Feliz Navidad

by Lorin Michel Tuesday, December 24, 2013 10:02 PM

Spending our first holiday season in the Old Pueblo has introduced us to a number of new festivities. There was the snow at La Encantada, blasted out of mini snow machines at 6 and 6:45 on Friday and Saturday nights as carolers sang below. It was actually very Christmasy, and certainly cold enough for snow. That’s something we had not expected in our move from Southern California. It gets cold there, to be sure, but it seems colder here in the desert. I’ve spent the last weeks bundled up even in the house. The night we went to La Encantada for snow, we had to duck into a local restaurant and sit next to their fire so I could get warm. It felt very much like the holidays.

The spectacle that is Winterhaven is quite something. This is a neighborhood not far from here where they’ve had an annual Festival of Lights every year since 1949 when a man named CB Richards created the small residential area. It was Mr. Richards who purchased the first lights used in the first festival. He also purchased the Aleppo pine trees that line the neighborhood, quite out of place in the desert, except during the Christmas season when the temperatures often curl around 30 degrees. There are electrical connections near each tree so that hundreds of thousands of white, red, blue and green lights can blaze beautifully, in the trees and on the houses. Those lights have shown brightly every year save one, during the energy crunch in the 1970s. It’s a stunning display and something Kevin and I had never experienced before moving here. What’s even better is that cars are only allowed on three nights, and two of those are after Christmas.

The Festival is free but the residents request a donation of canned food. In 2012, they raised nearly $21,000 and offered approximately 34,000 pounds of food to the local food bank.

Many homes outside of Winterhaven also decorate for the season. As newcomers we wondered if somehow the Dark Skies Ordnance, which dictates there be no bright lights at night, including street lights, would preclude people from putting lights on their houses and dancing reindeer in their front yards. We needn’t have wondered. Many trim their homes in lights, and wire-framed reindeer graze merrily. Luminarias are also plentiful. These candlelit brown paper bags are also called farolitos, meaning little lanterns, which according to my research may or may not be the correct term. The tradition of using these small lanterns first began in the 16th century as a way to light the way toward Midnight Mass on the final night of Las Posadas, a reenactment of the story of Mary and Joseph and their search for an inn in Bethlehem.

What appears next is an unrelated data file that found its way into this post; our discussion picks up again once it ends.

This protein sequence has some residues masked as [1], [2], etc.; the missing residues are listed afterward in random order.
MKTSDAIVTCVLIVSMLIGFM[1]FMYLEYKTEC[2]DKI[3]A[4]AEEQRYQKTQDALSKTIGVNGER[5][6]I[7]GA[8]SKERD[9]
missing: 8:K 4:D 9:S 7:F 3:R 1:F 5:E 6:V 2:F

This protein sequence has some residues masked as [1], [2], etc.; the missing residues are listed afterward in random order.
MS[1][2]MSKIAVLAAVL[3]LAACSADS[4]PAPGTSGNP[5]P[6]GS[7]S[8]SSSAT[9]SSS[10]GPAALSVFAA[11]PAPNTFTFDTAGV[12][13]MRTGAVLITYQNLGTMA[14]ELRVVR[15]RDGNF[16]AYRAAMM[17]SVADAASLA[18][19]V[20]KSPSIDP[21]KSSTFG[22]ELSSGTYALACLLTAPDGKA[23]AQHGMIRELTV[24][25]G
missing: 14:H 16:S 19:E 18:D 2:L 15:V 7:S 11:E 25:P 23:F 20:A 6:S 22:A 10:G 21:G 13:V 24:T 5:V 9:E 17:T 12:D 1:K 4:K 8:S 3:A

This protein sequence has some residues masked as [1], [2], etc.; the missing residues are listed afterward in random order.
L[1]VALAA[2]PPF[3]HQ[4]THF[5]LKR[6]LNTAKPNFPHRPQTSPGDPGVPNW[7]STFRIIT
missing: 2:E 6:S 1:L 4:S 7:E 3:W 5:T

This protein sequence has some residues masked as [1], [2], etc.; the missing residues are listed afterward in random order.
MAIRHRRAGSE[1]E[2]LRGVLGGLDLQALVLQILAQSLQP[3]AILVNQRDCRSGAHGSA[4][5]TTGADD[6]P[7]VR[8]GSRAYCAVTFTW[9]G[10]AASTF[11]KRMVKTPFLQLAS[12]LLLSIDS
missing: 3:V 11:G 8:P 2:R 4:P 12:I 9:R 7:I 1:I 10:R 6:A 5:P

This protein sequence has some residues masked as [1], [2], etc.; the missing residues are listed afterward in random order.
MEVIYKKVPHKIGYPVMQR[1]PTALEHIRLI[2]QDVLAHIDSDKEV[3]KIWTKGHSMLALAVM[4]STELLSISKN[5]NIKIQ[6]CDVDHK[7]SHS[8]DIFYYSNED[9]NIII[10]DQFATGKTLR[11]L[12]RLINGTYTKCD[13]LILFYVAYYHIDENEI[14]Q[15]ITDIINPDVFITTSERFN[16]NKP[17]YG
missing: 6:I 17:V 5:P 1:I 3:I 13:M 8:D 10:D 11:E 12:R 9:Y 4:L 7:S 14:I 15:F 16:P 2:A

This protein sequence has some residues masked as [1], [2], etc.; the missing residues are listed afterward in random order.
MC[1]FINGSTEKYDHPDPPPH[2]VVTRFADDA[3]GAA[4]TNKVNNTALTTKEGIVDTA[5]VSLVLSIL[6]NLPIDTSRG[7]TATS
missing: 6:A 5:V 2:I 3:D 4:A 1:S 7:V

I’ve long loved the look of luminarias. In the past, paper bags were filled with sand and a candle was placed inside. Today, there are electric luminarias, undoubtedly safer and easier, though not quite as eerily beautiful, with the live flame contained and dancing inside the bag.

Experiencing the holiday season in Tucson has been one of wonder and joy, an adventure in finding the right coat to wear. For 25 plus years, our Christmases were spent in Los Angeles. While we didn’t have family there we did have our closest friends, our chosen family. We would all gather for Christmas dinner; the day after would be spent wine tasting in Santa Barbara county. It’s hard to move to a new area and I worried about the holidays especially. I wondered if we would be lonely, if we’d find new traditions. What we’ve found is a city alive with spirit, and color, and lights, and that this season – my favorite – is bursting with local traditions, new to us, perhaps to others as well. From light festivals like Winterhaven to the historic Arizona Inn, where 2500 tiny lights are strung on a 16 foot tree that’s then decorated with glass, wooden Santas, colored tin ornaments from Mexico, white doves and more we have found music, snow, theatre and Tucsonans making merry.

We have a tree in our new home, my Byer’s Choice Carolers collection, and a simple wreath on our front door, one with white lights and flocked snow. At night, it illuminates the drive and lights our way.

Each evening, when the temperatures drop and Christmas lights blaze to life, the new traditions present themselves readily. We put on a heavy coat and a scarf, gloves for our hands, and with our beloved Cooper in tow, off we go to walk through our local neighborhoods, breathing in our new city and its festivities. We find ourselves marveling at the decorations, listening to the sounds of children playing and dogs barking, of shoppers rushing to and fro. We’re at home here – we’ve come home – and we’re embracing our new lives in the Old Pueblo. Feliz Navidad indeed.

Comments (1) -

12/28/2013 1:47:32 AM #

New holiday traditions for your new desert life!

Bobbi United States

Add comment

  Country flag

  • Comment
  • Preview

Filter by APML